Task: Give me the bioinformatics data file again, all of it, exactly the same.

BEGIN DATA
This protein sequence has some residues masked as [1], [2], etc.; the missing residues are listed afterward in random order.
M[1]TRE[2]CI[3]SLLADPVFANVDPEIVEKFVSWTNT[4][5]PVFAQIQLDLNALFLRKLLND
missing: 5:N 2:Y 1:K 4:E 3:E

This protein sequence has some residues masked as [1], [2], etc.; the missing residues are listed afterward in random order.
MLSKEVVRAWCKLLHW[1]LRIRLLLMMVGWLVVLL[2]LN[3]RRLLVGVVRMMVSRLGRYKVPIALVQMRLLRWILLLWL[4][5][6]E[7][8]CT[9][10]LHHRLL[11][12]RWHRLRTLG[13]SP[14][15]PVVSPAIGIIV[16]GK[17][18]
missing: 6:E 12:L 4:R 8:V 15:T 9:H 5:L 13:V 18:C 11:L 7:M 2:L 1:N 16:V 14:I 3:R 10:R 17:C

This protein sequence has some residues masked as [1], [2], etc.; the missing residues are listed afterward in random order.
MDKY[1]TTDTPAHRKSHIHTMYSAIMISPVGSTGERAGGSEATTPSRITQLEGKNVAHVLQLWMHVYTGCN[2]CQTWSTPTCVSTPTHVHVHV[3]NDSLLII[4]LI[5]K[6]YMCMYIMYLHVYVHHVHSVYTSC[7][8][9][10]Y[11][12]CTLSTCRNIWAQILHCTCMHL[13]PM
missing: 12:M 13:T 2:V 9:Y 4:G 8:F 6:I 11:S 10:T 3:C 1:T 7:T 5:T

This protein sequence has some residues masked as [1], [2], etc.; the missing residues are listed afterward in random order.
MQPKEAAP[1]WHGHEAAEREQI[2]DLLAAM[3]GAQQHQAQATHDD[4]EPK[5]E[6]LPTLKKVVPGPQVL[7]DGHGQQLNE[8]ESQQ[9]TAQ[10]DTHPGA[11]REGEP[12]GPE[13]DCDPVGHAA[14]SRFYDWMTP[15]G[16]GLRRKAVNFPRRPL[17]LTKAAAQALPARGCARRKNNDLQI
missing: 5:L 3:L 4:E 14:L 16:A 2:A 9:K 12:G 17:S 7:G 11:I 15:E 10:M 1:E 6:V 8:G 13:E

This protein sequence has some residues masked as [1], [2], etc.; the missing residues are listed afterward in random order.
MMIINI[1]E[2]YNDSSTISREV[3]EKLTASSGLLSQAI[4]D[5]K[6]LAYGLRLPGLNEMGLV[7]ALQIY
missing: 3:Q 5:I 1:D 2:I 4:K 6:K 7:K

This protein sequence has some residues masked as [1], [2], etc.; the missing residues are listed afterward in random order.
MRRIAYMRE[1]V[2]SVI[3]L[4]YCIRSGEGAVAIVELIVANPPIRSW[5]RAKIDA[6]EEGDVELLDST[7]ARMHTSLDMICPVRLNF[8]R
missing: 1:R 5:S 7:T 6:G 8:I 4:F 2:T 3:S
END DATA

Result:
This protein sequence has some residues masked as [1], [2], etc.; the missing residues are listed afterward in random order.
M[1]TRE[2]CI[3]SLLADPVFANVDPEIVEKFVSWTNT[4][5]PVFAQIQLDLNALFLRKLLND
missing: 5:N 2:Y 1:K 4:E 3:E

This protein sequence has some residues masked as [1], [2], etc.; the missing residues are listed afterward in random order.
MLSKEVVRAWCKLLHW[1]LRIRLLLMMVGWLVVLL[2]LN[3]RRLLVGVVRMMVSRLGRYKVPIALVQMRLLRWILLLWL[4][5][6]E[7][8]CT[9][10]LHHRLL[11][12]RWHRLRTLG[13]SP[14][15]PVVSPAIGIIV[16]GK[17][18]
missing: 6:E 12:L 4:R 8:V 15:T 9:H 5:L 13:V 18:C 11:L 7:M 2:L 1:N 16:V 14:I 3:R 10:R 17:C

This protein sequence has some residues masked as [1], [2], etc.; the missing residues are listed afterward in random order.
MDKY[1]TTDTPAHRKSHIHTMYSAIMISPVGSTGERAGGSEATTPSRITQLEGKNVAHVLQLWMHVYTGCN[2]CQTWSTPTCVSTPTHVHVHV[3]NDSLLII[4]LI[5]K[6]YMCMYIMYLHVYVHHVHSVYTSC[7][8][9][10]Y[11][12]CTLSTCRNIWAQILHCTCMHL[13]PM
missing: 12:M 13:T 2:V 9:Y 4:G 8:F 6:I 11:S 10:T 3:C 1:T 7:T 5:T

This protein sequence has some residues masked as [1], [2], etc.; the missing residues are listed afterward in random order.
MQPKEAAP[1]WHGHEAAEREQI[2]DLLAAM[3]GAQQHQAQATHDD[4]EPK[5]E[6]LPTLKKVVPGPQVL[7]DGHGQQLNE[8]ESQQ[9]TAQ[10]DTHPGA[11]REGEP[12]GPE[13]DCDPVGHAA[14]SRFYDWMTP[15]G[16]GLRRKAVNFPRRPL[17]LTKAAAQALPARGCARRKNNDLQI
missing: 5:L 3:L 4:E 14:L 16:A 2:A 9:K 12:G 17:S 7:G 11:I 15:E 10:M 1:E 6:V 8:G 13:E

This protein sequence has some residues masked as [1], [2], etc.; the missing residues are listed afterward in random order.
MMIINI[1]E[2]YNDSSTISREV[3]EKLTASSGLLSQAI[4]D[5]K[6]LAYGLRLPGLNEMGLV[7]ALQIY
missing: 3:Q 5:I 1:D 2:I 4:K 6:K 7:K

This protein sequence has some residues masked as [1], [2], etc.; the missing residues are listed afterward in random order.
MRRIAYMRE[1]V[2]SVI[3]L[4]YCIRSGEGAVAIVELIVANPPIRSW[5]RAKIDA[6]EEGDVELLDST[7]ARMHTSLDMICPVRLNF[8]R
missing: 1:R 5:S 7:T 6:G 8:I 4:F 2:T 3:S